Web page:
ATLANTA—The clock is ticking for Marcus Ray Johnson, a Georgia man on death row who is scheduled to be executed at 7 p.m. Eastern time tonight. As his lawyers are racing for a last ditch effort to have the execution delayed or commuted, Johnson saw his own personal request denied: beer for his last meal.
Johnson, 50, asked for a last meal that consisted of a six-pack of beer, the State Department of Corrections said in a statement. That request was denied because alcohol is not allowed in the prison, and he'll instead get the same meal as everyone else on death row: baked fish, cheese grits, dry mixed beans, cole slaw, cornbread, crisp drop cookies, and fruit punch.
Johnson was convicted in 1998 of the March 1994 killing of Angela Sizemore. Prosecutors say he picked up an inebriated Sizemore at a bar in Albany, Ga., had sex with her in a nearby field, stabbed her 41 times and mutilated her body with a stick. Johnson, who says he left her alive after having consensual sex and punching her in the face, has insisted he's innocent for years.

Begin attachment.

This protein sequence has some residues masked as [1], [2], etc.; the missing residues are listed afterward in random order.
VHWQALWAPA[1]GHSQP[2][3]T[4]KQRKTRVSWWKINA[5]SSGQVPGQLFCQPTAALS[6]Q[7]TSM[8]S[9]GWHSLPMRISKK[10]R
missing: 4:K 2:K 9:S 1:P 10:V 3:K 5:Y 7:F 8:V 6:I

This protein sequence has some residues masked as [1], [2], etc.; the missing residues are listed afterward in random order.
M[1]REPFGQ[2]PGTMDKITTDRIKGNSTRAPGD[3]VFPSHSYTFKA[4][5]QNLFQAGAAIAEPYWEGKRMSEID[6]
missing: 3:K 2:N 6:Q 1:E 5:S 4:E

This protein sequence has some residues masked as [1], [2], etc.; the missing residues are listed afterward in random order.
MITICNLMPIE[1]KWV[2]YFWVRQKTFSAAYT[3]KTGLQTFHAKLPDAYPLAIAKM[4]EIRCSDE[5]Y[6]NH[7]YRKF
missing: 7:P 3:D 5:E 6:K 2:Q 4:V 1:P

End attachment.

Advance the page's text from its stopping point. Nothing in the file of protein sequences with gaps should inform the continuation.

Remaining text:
The State Board of Pardons and Paroles, which heard Johnson's case yesterday in Atlanta, denied his application to commute or delay the sentence in an order released late last night. (Under Georgia law, the board has that power, not the governor.) Johnson's lawyer is now appealing to the state's supreme court.
Johnson has had a tumultuous appeals process: One day before he was scheduled to die in 2011, a court delayed the execution after new evidence was found. But DNA testing of the new evidence did not exonerate him.
His lawyers argue that the case against Johnson included no conclusive physical or DNA evidence, and that the eyewitnesses who identified him were coached by police. So far, the courts haven't bought it.
Since the death penalty was reinstated in 1973, a total of 57 men and one woman have been executed in Georgia, according to the Department of Corrections.
Casey Tolan is a National News Reporter for Fusion based in New York City.